RTC has exclusive power to try De Lima

Metro Flash News Weekly

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By Atty. Berteni Cataluña Causing, Civil Engineer

RTC has exclusive power 


to try De Lima



              Jurisdiction is one of the hottest issues among the legal circles and among other people who care to see what happens next in the criminal cases of violations of Republic Act 9165.
              Before going further, let us simplify what does jurisdiction mean.
And in so defining, let us limit it to the context of criminal cases already filed in courts. 
Let us not include in this discussion those criminal cases that are yet in the hands of the prosecutors for preliminary investigation or for summary investigation, which is popularly known as inquest proceedings.  
Let us also exclude in this discussion those criminal cases that are yet being developed by detectives of the Philippine National Police (PNP), National Bureau of Investigation (NBI), and by private law practitioners working for their respective clients’ criminal cases yet to be filed before the prosecutor’s offices.
In the context of the courts, jurisdiction is defined as the power to hear and the power to decide the cases.
Simple as that.
Before proceeding, let me state my conclusion in the case of De Lima.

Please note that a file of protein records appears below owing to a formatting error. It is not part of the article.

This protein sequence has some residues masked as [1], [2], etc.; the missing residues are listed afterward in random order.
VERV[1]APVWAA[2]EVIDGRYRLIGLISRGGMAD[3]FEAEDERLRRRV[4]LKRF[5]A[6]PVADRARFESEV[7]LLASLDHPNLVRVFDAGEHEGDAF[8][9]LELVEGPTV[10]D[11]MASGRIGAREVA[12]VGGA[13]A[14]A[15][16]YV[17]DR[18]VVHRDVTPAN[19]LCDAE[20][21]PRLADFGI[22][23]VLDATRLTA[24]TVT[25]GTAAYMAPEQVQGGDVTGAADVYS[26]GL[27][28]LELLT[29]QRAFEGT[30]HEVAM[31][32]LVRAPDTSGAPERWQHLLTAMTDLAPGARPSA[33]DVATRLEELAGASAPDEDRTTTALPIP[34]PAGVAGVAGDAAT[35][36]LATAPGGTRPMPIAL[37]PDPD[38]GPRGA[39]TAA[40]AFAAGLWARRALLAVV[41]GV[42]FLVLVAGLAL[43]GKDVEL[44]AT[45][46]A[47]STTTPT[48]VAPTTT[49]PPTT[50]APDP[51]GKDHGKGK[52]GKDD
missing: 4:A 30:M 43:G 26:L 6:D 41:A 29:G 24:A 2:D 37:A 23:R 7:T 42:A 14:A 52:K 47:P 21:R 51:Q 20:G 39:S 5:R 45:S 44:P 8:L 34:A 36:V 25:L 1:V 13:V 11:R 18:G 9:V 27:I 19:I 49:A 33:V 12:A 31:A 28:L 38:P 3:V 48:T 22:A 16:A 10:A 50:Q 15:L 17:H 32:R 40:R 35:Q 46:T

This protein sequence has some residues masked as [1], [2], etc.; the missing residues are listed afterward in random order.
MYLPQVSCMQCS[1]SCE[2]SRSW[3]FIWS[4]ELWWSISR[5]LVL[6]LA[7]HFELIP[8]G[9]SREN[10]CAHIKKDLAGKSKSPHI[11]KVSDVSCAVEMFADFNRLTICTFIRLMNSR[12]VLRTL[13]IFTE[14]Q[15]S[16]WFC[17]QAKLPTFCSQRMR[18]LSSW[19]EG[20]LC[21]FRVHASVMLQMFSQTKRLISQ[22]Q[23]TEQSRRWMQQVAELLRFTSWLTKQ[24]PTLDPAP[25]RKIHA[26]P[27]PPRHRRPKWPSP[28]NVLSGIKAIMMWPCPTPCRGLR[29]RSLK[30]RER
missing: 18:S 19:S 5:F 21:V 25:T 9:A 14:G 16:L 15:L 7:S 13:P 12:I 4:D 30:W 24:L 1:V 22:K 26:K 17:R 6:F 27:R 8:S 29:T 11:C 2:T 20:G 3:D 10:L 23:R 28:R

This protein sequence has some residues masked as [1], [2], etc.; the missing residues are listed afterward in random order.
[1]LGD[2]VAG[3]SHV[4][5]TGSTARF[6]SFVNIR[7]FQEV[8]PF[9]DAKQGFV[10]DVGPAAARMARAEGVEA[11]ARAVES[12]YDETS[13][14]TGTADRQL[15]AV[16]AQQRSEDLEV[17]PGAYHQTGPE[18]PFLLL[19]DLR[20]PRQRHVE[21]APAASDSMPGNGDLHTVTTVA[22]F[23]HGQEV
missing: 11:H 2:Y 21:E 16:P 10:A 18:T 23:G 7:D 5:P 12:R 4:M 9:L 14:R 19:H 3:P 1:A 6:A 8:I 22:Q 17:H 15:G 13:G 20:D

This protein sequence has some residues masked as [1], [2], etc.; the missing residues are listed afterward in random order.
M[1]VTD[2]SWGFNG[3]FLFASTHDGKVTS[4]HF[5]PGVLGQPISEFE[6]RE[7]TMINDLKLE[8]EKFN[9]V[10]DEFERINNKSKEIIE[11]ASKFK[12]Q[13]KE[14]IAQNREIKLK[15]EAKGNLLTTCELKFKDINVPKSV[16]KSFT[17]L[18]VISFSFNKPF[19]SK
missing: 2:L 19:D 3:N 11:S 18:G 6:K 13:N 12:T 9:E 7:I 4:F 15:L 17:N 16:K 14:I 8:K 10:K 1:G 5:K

The Regional Trial Court has the power to hear the criminal charges against De Lima.
The RTC also has the power to later decide whether the senator is guilty of these charges as supported by all the pieces of evidence to be presented by the prosecutors.
              Not only that.
              The power of the RTC is exclusive.         
Moreover, the Sandiganbayan does not even have the power to review the decisions of the RTC.               Consequent to the conclusion that it is the RTC that has the exclusive power to hear and decide the illegal drugs cases filed against the senator, then the power to hear and decide the appeal from the RTC is the Court of Appeals and not the Sandiganbayan.

The basis of the conclusion

              The justification why this write concluded that the RTC has the exclusive jurisdiction is the fact that Section 90 of Republic Act 9165 says it so.
              Let us read Section 90 of the same law, to wit:
              “Section 90. Jurisdiction. – The Supreme Court shall designate special courts from among the existing Regional Trial Courts in each judicial region to exclusively try and hear cases involving violations of this Act. The number of courts designated in each judicial region shall be based on the population and the number of cases pending in their respective jurisdiction.
“The DOJ shall designate special prosecutors to exclusively handle cases involving violations of this Act.
“The preliminary investigation of cases filed under this Act shall be terminated within a period of thirty (30) days from the date of their filing.
“When the preliminary investigation is conducted by a public prosecutor and a probable cause is established, the corresponding information shall be filed in court within twenty-four (24) hours from the termination of the investigation. If the preliminary investigation is conducted by a judge and a probable cause is found to exist, the corresponding information shall be filed by the proper prosecutor within forty-eight (48) hours from the date of receipt of the records of the case.